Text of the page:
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Penalized spline estimation for partially linear single-index models. (English) Zbl 1045.62035
Summary: Single-index models are potentially important tools for multivariate nonparametric regression. They generalize linear regression by replacing the linear combination \(\mathbf\alpha_0^T\mathbf x\) with a nonparametric component, \(\eta_0(\mathbf\alpha_0^T\mathbf x)\), where \(\eta_0(\cdot)\) is an unknown univariate link function. By reducing the dimensionality from that of a general covariate vector \(\mathbf x\) to a univariate index \(\mathbf\alpha_0^T\mathbf x\), single-index models avoid the so-called “curse of dimensionality.” We propose penalized spline (P-spline) estimation of \(\eta_0(\cdot)\) in partially linear single-index models, where the mean function has the form \(\eta_0(\mathbf\alpha_0^T\mathbf x) +\mathbf\beta_0^T\mathbf z\). The P-spline approach offers a number of advantages over other fitting methods for single-index models. All parameters in the P-spline single-index model can be estimated simultaneously by penalized nonlinear least squares. As a direct least squares fitting method, our approach is rapid and computationally stable. Standard nonlinear least squares software can be used. Moreover, joint inference for \(\eta_0(\cdot),\mathbf\alpha_0,\) and \(\mathbf\beta_0\) is possible by standard estimating equations theory such as the sandwich formula for the joint covariance matrix. Using asymptotics where the number of knots is fixed, though potentially large, we show \(\sqrt n\) - consistency and asymptotic normality of the estimators of all parameters. These asymptotic results permit joint inference for the parameters. Several examples illustrate that the model and proposed estimation methodology can be effective in practice. We investigate inference based on the sandwich estimate through a Monte Carlo study. General \(L_q\) penalty functions can be readily implemented.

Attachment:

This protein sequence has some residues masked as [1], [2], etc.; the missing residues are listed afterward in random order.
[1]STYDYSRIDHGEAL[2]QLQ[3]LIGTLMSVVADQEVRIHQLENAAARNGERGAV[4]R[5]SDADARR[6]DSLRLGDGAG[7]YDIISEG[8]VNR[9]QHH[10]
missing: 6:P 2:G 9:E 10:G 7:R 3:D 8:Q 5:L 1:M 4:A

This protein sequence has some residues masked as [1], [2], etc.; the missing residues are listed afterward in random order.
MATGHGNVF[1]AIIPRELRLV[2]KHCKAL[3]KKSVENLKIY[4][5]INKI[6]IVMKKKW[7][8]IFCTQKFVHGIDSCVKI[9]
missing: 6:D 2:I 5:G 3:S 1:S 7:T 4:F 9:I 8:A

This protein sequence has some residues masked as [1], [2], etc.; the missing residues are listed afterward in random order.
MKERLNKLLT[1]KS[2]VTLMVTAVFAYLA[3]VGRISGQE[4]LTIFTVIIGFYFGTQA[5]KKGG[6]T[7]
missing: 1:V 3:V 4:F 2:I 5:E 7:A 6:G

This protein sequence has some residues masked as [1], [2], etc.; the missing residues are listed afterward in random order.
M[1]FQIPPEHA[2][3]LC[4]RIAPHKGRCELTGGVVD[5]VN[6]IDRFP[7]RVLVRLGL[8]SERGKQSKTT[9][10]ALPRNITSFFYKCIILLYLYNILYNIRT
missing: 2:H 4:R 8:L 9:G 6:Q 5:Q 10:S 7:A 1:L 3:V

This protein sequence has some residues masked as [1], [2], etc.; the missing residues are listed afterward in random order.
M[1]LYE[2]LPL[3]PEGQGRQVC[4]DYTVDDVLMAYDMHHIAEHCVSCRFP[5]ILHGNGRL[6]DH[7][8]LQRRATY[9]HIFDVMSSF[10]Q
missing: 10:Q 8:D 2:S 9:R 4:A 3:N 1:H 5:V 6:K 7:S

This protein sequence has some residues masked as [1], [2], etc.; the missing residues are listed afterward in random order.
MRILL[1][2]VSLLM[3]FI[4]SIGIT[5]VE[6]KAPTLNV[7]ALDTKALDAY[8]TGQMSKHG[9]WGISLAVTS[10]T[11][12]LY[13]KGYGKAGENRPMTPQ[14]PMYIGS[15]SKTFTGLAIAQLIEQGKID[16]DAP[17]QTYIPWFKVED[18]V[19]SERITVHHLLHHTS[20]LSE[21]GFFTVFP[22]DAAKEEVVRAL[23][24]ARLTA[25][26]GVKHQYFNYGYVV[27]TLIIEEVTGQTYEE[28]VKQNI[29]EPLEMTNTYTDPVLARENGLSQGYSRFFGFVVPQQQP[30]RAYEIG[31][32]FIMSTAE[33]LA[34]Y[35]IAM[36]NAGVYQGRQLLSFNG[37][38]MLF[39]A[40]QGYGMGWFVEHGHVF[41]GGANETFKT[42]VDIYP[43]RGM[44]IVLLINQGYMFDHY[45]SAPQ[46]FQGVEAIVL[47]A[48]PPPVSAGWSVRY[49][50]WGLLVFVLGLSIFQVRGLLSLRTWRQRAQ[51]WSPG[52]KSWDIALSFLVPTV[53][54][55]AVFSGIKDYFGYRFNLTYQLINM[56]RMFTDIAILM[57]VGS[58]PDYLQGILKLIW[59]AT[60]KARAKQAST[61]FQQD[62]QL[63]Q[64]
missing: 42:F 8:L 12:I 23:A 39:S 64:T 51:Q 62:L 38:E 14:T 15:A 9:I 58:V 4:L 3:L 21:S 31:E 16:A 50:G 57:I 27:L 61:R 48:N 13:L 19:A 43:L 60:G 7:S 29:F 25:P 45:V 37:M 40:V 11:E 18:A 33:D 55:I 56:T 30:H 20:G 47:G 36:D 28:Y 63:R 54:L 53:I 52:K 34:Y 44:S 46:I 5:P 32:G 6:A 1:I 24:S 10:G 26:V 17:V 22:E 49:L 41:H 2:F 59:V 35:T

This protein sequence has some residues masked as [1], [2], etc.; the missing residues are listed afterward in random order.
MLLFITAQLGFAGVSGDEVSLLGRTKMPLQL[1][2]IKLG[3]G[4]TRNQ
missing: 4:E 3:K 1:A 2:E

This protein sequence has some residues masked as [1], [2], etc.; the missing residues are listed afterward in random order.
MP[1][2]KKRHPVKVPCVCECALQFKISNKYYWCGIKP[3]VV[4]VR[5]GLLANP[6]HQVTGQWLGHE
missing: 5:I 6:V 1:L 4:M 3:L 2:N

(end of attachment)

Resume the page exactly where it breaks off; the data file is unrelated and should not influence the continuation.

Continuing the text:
MSC:
62G08 Nonparametric regression and quantile regression
62G20 Asymptotic properties of nonparametric inference
62H12 Estimation in multivariate analysis
Software:
SemiPar
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